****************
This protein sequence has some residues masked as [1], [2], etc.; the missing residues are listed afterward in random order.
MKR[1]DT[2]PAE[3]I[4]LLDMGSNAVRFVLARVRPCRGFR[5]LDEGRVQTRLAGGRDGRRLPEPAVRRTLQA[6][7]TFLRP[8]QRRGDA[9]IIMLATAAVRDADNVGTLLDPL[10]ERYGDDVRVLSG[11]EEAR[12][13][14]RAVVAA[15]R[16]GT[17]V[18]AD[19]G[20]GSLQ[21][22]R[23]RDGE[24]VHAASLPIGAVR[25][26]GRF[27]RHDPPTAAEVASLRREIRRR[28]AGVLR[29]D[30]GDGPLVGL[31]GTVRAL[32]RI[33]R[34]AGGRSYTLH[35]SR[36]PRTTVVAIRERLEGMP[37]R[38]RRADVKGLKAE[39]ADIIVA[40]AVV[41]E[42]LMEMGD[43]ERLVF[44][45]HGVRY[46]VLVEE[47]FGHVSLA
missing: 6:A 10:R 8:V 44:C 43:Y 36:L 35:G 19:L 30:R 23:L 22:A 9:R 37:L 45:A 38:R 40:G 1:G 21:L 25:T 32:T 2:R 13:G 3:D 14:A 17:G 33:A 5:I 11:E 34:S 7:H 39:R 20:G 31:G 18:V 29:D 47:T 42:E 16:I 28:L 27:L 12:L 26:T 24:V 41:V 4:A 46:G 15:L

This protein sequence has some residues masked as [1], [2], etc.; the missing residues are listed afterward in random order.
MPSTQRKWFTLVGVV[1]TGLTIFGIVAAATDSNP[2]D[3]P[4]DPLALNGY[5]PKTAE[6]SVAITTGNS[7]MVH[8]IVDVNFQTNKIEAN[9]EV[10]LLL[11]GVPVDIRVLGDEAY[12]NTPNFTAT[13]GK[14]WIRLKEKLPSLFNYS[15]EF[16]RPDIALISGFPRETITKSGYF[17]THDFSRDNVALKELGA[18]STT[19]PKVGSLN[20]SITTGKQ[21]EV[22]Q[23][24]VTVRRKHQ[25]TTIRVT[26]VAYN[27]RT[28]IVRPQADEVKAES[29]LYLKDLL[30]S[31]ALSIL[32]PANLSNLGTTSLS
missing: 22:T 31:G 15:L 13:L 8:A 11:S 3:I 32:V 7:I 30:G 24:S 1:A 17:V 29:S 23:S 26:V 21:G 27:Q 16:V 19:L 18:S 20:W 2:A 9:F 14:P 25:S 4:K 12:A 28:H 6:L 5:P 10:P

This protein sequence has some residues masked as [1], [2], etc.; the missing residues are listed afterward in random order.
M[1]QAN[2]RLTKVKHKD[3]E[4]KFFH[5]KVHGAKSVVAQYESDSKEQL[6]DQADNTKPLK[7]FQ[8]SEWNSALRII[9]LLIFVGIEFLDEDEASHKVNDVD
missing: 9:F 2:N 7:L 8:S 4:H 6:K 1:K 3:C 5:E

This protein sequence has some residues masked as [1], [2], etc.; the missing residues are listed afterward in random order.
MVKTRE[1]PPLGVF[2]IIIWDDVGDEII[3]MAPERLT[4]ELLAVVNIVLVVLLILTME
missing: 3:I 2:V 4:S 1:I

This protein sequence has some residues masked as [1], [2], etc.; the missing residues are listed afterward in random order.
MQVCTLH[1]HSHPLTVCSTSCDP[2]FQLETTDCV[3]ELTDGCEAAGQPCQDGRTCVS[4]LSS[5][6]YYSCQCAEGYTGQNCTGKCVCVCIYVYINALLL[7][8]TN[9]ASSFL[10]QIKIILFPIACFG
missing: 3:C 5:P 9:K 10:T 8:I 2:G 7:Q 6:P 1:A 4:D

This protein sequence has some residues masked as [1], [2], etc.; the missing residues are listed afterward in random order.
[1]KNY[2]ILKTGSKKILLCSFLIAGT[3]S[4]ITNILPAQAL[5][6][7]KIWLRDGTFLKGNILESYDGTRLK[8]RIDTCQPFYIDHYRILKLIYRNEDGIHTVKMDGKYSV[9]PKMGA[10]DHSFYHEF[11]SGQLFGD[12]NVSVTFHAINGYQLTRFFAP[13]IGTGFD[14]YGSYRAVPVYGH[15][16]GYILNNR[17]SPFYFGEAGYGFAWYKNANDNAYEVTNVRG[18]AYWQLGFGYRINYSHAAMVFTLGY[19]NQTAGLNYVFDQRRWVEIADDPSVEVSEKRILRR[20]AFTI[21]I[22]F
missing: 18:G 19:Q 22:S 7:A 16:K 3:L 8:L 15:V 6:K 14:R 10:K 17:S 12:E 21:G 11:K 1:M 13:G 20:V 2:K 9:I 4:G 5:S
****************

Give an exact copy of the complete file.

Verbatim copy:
This protein sequence has some residues masked as [1], [2], etc.; the missing residues are listed afterward in random order.
MKR[1]DT[2]PAE[3]I[4]LLDMGSNAVRFVLARVRPCRGFR[5]LDEGRVQTRLAGGRDGRRLPEPAVRRTLQA[6][7]TFLRP[8]QRRGDA[9]IIMLATAAVRDADNVGTLLDPL[10]ERYGDDVRVLSG[11]EEAR[12][13][14]RAVVAA[15]R[16]GT[17]V[18]AD[19]G[20]GSLQ[21][22]R[23]RDGE[24]VHAASLPIGAVR[25][26]GRF[27]RHDPPTAAEVASLRREIRRR[28]AGVLR[29]D[30]GDGPLVGL[31]GTVRAL[32]RI[33]R[34]AGGRSYTLH[35]SR[36]PRTTVVAIRERLEGMP[37]R[38]RRADVKGLKAE[39]ADIIVA[40]AVV[41]E[42]LMEMGD[43]ERLVF[44][45]HGVRY[46]VLVEE[47]FGHVSLA
missing: 6:A 10:R 8:V 44:C 43:Y 36:L 35:G 19:L 30:R 23:L 22:A 9:R 37:L 45:A 38:R 40:G 1:G 21:L 25:T 32:T 2:R 13:G 3:D 14:A 17:G 33:A 5:I 11:E 34:S 7:H 39:R 20:G 31:G 18:V 29:D 47:T 42:E 16:I 28:L 27:L 12:L 26:T 24:V 41:V 4:A 46:G 15:L

This protein sequence has some residues masked as [1], [2], etc.; the missing residues are listed afterward in random order.
MPSTQRKWFTLVGVV[1]TGLTIFGIVAAATDSNP[2]D[3]P[4]DPLALNGY[5]PKTAE[6]SVAITTGNS[7]MVH[8]IVDVNFQTNKIEAN[9]EV[10]LLL[11]GVPVDIRVLGDEAY[12]NTPNFTAT[13]GK[14]WIRLKEKLPSLFNYS[15]EF[16]RPDIALISGFPRETITKSGYF[17]THDFSRDNVALKELGA[18]STT[19]PKVGSLN[20]SITTGKQ[21]EV[22]Q[23][24]VTVRRKHQ[25]TTIRVT[26]VAYN[27]RT[28]IVRPQADEVKAES[29]LYLKDLL[30]S[31]ALSIL[32]PANLSNLGTTSLS
missing: 22:T 31:G 15:L 13:L 8:A 11:S 3:I 32:V 7:I 30:G 24:S 1:A 17:V 29:S 23:S 26:V 21:G 27:Q 16:V 19:L 18:S 20:W 2:A 9:F 14:P 25:S 4:K 12:A 28:H 6:L 5:P 10:P

This protein sequence has some residues masked as [1], [2], etc.; the missing residues are listed afterward in random order.
M[1]QAN[2]RLTKVKHKD[3]E[4]KFFH[5]KVHGAKSVVAQYESDSKEQL[6]DQADNTKPLK[7]FQ[8]SEWNSALRII[9]LLIFVGIEFLDEDEASHKVNDVD
missing: 9:F 2:N 7:L 8:S 4:H 6:K 1:K 3:C 5:E

This protein sequence has some residues masked as [1], [2], etc.; the missing residues are listed afterward in random order.
MVKTRE[1]PPLGVF[2]IIIWDDVGDEII[3]MAPERLT[4]ELLAVVNIVLVVLLILTME
missing: 3:I 2:V 4:S 1:I

This protein sequence has some residues masked as [1], [2], etc.; the missing residues are listed afterward in random order.
MQVCTLH[1]HSHPLTVCSTSCDP[2]FQLETTDCV[3]ELTDGCEAAGQPCQDGRTCVS[4]LSS[5][6]YYSCQCAEGYTGQNCTGKCVCVCIYVYINALLL[7][8]TN[9]ASSFL[10]QIKIILFPIACFG
missing: 3:C 5:P 9:K 10:T 8:I 2:G 7:Q 6:P 1:A 4:D

This protein sequence has some residues masked as [1], [2], etc.; the missing residues are listed afterward in random order.
[1]KNY[2]ILKTGSKKILLCSFLIAGT[3]S[4]ITNILPAQAL[5][6][7]KIWLRDGTFLKGNILESYDGTRLK[8]RIDTCQPFYIDHYRILKLIYRNEDGIHTVKMDGKYSV[9]PKMGA[10]DHSFYHEF[11]SGQLFGD[12]NVSVTFHAINGYQLTRFFAP[13]IGTGFD[14]YGSYRAVPVYGH[15][16]GYILNNR[17]SPFYFGEAGYGFAWYKNANDNAYEVTNVRG[18]AYWQLGFGYRINYSHAAMVFTLGY[19]NQTAGLNYVFDQRRWVEIADDPSVEVSEKRILRR[20]AFTI[21]I[22]F
missing: 18:G 19:Q 22:S 7:A 16:K 3:L 8:L 15:V 6:K 14:R 10:K 17:S 12:E 21:G 11:K 1:M 13:G 20:V 2:K 9:I 4:G 5:S